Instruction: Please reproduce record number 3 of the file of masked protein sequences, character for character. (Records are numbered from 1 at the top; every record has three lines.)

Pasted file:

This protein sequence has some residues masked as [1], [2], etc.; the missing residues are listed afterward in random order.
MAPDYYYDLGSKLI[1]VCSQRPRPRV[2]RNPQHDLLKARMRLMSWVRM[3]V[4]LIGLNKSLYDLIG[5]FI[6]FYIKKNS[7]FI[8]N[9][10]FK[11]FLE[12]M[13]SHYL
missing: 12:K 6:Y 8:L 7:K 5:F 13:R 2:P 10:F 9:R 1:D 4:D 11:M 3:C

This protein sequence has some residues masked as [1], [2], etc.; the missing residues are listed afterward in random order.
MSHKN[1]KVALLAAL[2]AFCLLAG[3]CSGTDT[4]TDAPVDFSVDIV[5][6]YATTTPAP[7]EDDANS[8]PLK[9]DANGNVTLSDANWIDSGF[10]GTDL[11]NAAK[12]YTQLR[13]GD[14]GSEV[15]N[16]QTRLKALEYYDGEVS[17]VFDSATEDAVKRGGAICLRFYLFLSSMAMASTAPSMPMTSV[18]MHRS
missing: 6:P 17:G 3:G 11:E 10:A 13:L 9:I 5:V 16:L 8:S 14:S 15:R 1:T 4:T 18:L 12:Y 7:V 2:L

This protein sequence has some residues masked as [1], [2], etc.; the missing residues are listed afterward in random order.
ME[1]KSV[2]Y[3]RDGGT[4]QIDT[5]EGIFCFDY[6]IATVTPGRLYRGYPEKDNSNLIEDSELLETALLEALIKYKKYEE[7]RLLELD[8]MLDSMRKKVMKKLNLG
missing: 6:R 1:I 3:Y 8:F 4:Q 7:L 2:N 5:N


This protein sequence has some residues masked as [1], [2], etc.; the missing residues are listed afterward in random order.
ME[1]KSV[2]Y[3]RDGGT[4]QIDT[5]EGIFCFDY[6]IATVTPGRLYRGYPEKDNSNLIEDSELLETALLEALIKYKKYEE[7]RLLELD[8]MLDSMRKKVMKKLNLG
missing: 6:R 1:I 3:Y 8:F 4:Q 7:L 2:N 5:N